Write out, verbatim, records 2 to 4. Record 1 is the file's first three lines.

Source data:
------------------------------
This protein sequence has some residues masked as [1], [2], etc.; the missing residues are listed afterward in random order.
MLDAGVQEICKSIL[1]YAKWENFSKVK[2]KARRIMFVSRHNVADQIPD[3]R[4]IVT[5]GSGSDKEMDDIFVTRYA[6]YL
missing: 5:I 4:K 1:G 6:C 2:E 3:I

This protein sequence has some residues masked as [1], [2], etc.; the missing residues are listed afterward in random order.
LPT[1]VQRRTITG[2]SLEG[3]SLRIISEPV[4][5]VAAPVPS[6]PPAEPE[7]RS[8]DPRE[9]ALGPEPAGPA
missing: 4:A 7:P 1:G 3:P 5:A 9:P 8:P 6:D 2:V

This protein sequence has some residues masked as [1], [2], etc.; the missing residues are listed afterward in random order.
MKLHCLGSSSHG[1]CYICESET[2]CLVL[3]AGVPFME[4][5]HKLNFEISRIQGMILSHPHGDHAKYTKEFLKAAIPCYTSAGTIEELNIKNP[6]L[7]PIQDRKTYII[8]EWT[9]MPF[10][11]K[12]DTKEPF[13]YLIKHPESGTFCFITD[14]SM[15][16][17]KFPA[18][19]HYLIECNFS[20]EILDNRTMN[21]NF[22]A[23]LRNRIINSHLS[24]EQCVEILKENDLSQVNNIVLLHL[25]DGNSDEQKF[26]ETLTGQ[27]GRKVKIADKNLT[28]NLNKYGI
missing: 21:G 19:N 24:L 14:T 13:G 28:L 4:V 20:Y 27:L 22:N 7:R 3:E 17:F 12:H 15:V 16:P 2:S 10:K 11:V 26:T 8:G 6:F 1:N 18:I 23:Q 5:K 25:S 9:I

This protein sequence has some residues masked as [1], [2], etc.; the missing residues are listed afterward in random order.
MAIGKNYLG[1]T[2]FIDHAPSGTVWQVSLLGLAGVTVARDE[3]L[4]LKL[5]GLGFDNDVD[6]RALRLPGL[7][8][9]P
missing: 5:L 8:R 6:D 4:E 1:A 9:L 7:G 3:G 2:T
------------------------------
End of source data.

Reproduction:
This protein sequence has some residues masked as [1], [2], etc.; the missing residues are listed afterward in random order.
LPT[1]VQRRTITG[2]SLEG[3]SLRIISEPV[4][5]VAAPVPS[6]PPAEPE[7]RS[8]DPRE[9]ALGPEPAGPA
missing: 4:A 7:P 1:G 3:P 5:A 9:P 8:P 6:D 2:V

This protein sequence has some residues masked as [1], [2], etc.; the missing residues are listed afterward in random order.
MKLHCLGSSSHG[1]CYICESET[2]CLVL[3]AGVPFME[4][5]HKLNFEISRIQGMILSHPHGDHAKYTKEFLKAAIPCYTSAGTIEELNIKNP[6]L[7]PIQDRKTYII[8]EWT[9]MPF[10][11]K[12]DTKEPF[13]YLIKHPESGTFCFITD[14]SM[15][16][17]KFPA[18][19]HYLIECNFS[20]EILDNRTMN[21]NF[22]A[23]LRNRIINSHLS[24]EQCVEILKENDLSQVNNIVLLHL[25]DGNSDEQKF[26]ETLTGQ[27]GRKVKIADKNLT[28]NLNKYGI
missing: 21:G 19:N 24:L 14:T 13:G 28:L 4:V 20:Y 27:L 22:N 7:R 3:E 17:F 12:H 15:V 16:P 2:S 10:K 11:V 26:T 8:G 6:F 1:N 18:I 23:Q 5:K 25:S 9:I

This protein sequence has some residues masked as [1], [2], etc.; the missing residues are listed afterward in random order.
MAIGKNYLG[1]T[2]FIDHAPSGTVWQVSLLGLAGVTVARDE[3]L[4]LKL[5]GLGFDNDVD[6]RALRLPGL[7][8][9]P
missing: 5:L 8:R 6:D 4:E 1:A 9:L 7:G 3:G 2:T